Tuesday, 30 August 2011

Accessories for the plot: Jewellery

My heroine is in Constantinople in the year 1811. Jewellery was an age old art in the Ottoman Empire. Between her own selection and the traditional pieces the hero gives her, Olivia has many fine jewels by the end of the book.

A silver filigree and carnelian pendant
a pair of gold and diamond earrings [Top Kapi Museum ]
The Art Of Jewelry In The Ottoman Court, Gold And Diamond Earings, Topkapi Museum
a gold and diamond bracelet with an emerald [Topkapi Museum]

The Art Of Jewelry In The Ottoman Court

A hand mirror

Güherse jewellery

The term güherse refers to decoration consisting of tiny metal beads welded onto articles made of silver and gold. Güherse is a very ancient ornamental technique for metalwork, probably discovered because of the natural tendency for the noble metals to form drops when cooling from the fluid state. Mesopotamia, a region which was cradle to civilisation in many different respects, is also where güherse work was first discovered. It was in the hands of Turkish jewellers, however, that it was taken to its final stage of refinement. During the Ottoman period jewellers became so expert that today it is virtually impossible to replicate their work.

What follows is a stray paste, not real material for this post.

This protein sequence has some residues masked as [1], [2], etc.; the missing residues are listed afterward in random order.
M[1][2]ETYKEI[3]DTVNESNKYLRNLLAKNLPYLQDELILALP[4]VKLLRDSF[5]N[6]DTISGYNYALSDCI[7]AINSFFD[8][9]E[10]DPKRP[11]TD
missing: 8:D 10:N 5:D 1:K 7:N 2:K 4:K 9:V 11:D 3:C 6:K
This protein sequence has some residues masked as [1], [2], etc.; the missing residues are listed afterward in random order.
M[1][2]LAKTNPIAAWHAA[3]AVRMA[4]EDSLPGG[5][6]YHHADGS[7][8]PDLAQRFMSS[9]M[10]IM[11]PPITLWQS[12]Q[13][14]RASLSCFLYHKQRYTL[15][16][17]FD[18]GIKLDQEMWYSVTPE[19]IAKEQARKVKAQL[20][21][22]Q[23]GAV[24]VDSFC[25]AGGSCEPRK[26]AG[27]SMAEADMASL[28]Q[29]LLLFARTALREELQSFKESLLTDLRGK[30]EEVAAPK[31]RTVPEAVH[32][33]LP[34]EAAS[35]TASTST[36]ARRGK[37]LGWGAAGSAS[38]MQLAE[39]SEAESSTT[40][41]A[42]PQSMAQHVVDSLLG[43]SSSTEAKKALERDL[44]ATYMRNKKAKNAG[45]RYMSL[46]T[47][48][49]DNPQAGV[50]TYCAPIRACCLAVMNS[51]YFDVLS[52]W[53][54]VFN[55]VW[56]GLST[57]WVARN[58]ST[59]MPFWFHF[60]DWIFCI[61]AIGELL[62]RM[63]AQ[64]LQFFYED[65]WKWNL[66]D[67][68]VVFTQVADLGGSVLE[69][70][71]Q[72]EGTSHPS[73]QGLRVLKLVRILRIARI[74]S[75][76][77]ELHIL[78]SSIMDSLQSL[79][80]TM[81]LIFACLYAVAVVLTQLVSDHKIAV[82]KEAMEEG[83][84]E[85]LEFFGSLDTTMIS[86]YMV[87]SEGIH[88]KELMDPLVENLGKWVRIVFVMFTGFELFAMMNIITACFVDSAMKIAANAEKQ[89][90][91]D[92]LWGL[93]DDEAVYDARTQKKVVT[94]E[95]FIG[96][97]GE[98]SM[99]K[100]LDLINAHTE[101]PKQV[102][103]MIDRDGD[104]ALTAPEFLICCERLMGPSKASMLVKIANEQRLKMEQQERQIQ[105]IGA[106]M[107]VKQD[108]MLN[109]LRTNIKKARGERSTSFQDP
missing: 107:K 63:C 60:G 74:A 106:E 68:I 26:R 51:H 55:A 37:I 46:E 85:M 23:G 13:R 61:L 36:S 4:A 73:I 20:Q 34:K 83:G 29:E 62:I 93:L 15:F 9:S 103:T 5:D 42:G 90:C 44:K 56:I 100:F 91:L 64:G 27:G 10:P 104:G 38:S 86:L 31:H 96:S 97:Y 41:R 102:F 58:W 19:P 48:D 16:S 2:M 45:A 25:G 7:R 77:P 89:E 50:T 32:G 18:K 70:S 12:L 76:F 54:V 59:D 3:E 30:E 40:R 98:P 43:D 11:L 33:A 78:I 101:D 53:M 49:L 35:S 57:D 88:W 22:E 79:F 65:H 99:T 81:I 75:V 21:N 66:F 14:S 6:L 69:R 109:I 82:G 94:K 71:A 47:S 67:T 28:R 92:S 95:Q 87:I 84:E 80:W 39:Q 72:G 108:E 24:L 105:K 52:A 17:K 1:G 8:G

Güherse involves overcoming two major problems; the first to produce equal sized drops, and the second to weld these to the metal surface of the object. The Ottomans mastered this technique to perfection, producing beautiful works of art. [From M Zeki Kusoglu ]

The Art Of Guherse                                     The Art Of Guherse

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